Week in Review: Week of Jan. 28, 2019
The frigid weather wasn’t the only thing in the news this week; check out the top stories at Headlines!
Over the past few days, readers learned the story of 11-year-old Rose Hajjar, a patient at Mott who received the lifesaving gift of a heart transplant around the holidays. Faculty and staff were also given details of new patient safety initiatives being undertaken at Kellogg; bariatrics shared the success of its first procedure as part of a joint venture in Chelsea; and employees found out about a number of events planned over the next few weeks in honor of Black History Month.
In case you missed it, here’s the latest:
11-year-old girl receives lifesaving gift
To help close out January – which is Birth Defects Awareness Month – faculty and staff met Rose Hajjar, an 11-year-old who was born with a congenital heart defect. Complications caused Rose to be in need of a heart transplant, and she was added to a waiting list in early December. Click here for the rest of her story, which included a successful transplant surgery performed at Michigan Medicine over the holidays.
Kellogg is keeping an eye on patient safety
Michigan Medicine is in the midst of its journey toward high reliability, which is designed to improve patient safety and reduce the incidence of harm that reaches patients. Toward that end, the Kellogg Eye Center recently launched a number of patient safety initiatives. Check out details of those projects and find out how they are already changing the culture at KEC!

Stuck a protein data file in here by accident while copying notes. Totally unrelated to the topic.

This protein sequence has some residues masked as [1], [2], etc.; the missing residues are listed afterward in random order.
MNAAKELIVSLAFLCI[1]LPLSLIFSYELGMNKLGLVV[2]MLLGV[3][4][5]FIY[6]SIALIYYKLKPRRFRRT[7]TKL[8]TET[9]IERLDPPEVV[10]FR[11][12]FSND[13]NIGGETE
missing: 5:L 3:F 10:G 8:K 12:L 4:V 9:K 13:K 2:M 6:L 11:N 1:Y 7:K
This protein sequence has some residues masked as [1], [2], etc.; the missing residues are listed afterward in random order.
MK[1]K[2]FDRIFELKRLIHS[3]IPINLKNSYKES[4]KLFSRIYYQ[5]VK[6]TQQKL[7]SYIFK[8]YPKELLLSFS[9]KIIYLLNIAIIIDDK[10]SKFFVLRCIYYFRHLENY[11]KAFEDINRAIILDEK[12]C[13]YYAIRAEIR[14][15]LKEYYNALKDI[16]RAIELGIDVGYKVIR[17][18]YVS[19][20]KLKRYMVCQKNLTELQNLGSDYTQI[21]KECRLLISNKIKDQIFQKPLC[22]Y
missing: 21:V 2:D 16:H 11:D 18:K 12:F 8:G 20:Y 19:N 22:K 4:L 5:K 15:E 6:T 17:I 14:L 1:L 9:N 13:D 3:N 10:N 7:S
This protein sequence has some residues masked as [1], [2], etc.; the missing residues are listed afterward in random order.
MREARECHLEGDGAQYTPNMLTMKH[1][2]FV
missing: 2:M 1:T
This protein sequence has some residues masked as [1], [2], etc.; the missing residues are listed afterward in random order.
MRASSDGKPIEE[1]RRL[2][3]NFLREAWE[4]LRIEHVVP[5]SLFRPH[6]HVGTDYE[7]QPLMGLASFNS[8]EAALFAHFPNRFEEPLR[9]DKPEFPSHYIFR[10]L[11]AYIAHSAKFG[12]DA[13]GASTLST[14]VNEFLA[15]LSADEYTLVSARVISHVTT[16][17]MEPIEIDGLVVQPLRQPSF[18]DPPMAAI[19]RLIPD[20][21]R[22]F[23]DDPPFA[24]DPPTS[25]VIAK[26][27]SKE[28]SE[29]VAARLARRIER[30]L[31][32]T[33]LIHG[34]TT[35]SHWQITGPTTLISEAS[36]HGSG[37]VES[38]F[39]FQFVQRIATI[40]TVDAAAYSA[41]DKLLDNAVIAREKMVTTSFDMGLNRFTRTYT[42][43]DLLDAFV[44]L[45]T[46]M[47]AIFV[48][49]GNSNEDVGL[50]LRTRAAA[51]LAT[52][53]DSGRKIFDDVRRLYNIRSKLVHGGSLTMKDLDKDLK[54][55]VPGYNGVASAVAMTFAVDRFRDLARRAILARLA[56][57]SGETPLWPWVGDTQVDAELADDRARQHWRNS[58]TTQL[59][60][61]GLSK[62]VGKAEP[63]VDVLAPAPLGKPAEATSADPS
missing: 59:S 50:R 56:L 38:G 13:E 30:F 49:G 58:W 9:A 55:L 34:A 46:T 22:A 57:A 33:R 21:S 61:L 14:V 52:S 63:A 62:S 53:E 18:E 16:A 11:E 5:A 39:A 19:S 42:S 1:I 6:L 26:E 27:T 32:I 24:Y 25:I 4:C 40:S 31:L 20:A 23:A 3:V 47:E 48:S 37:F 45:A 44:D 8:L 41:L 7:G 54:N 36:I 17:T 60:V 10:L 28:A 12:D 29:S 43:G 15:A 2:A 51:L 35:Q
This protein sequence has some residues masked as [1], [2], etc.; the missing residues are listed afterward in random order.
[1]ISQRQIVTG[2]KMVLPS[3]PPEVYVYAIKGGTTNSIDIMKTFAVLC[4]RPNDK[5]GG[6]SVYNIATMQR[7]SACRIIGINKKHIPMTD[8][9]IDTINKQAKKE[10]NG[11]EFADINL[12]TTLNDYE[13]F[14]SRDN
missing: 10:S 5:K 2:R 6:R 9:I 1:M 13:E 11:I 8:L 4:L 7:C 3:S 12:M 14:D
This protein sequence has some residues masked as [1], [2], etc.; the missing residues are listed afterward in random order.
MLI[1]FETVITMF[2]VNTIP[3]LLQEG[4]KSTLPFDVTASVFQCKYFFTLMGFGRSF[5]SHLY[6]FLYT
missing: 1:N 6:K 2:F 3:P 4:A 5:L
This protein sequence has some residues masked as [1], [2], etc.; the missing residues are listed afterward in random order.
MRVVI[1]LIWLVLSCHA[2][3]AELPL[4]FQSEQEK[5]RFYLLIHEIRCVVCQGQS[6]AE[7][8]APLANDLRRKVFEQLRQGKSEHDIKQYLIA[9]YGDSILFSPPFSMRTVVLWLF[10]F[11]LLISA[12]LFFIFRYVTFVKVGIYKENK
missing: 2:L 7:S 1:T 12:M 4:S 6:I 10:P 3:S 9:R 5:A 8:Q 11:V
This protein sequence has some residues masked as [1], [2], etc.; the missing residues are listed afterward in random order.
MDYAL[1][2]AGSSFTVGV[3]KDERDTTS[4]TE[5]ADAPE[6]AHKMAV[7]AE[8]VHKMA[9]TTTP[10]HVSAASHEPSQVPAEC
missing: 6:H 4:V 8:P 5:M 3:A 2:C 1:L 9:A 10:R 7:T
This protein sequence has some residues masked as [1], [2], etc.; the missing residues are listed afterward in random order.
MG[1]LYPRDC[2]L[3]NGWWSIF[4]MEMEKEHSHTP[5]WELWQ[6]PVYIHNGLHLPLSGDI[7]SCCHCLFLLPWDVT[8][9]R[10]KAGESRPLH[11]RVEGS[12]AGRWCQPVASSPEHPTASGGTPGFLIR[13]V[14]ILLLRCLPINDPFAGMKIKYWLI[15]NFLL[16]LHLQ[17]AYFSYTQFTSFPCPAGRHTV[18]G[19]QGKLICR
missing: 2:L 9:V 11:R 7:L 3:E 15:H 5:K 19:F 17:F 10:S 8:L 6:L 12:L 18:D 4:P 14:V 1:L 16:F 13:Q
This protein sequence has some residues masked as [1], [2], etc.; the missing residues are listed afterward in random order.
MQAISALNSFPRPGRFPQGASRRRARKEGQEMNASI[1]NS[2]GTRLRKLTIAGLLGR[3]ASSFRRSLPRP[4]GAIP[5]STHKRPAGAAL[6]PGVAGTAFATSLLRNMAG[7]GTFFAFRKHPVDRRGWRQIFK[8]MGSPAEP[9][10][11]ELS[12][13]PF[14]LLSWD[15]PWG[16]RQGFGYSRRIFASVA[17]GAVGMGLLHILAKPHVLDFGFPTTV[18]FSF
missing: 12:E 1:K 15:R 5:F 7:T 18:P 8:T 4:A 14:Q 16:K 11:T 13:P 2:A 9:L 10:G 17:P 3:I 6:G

Expanding access: Michigan Medicine brings bariatric surgery to St. Joseph Mercy Chelsea through joint venture
Last week, Michigan Medicine surgeons successfully performed the first bariatric surgery at St. Joseph Mercy Chelsea (SJMC). It was the first new service offered under the Michigan Medicine/Saint Joseph Mercy Health System joint venture at SJMC, which was made official last July. Learn more about the milestone and what it means for patients in the Chelsea area.
It’s all about soul: Black History Month filled with events, celebrations at U-M
From movie screenings to seminars and roundtable discussions, the next few weeks will be full of special events designed to celebrate Black History Month on campus. Click through for more on the festivities, most of which are free and open to all Michigan Medicine faculty and staff!
Want to stay in the know on the go? Check out the latest edition of The Wrap at the top of the page!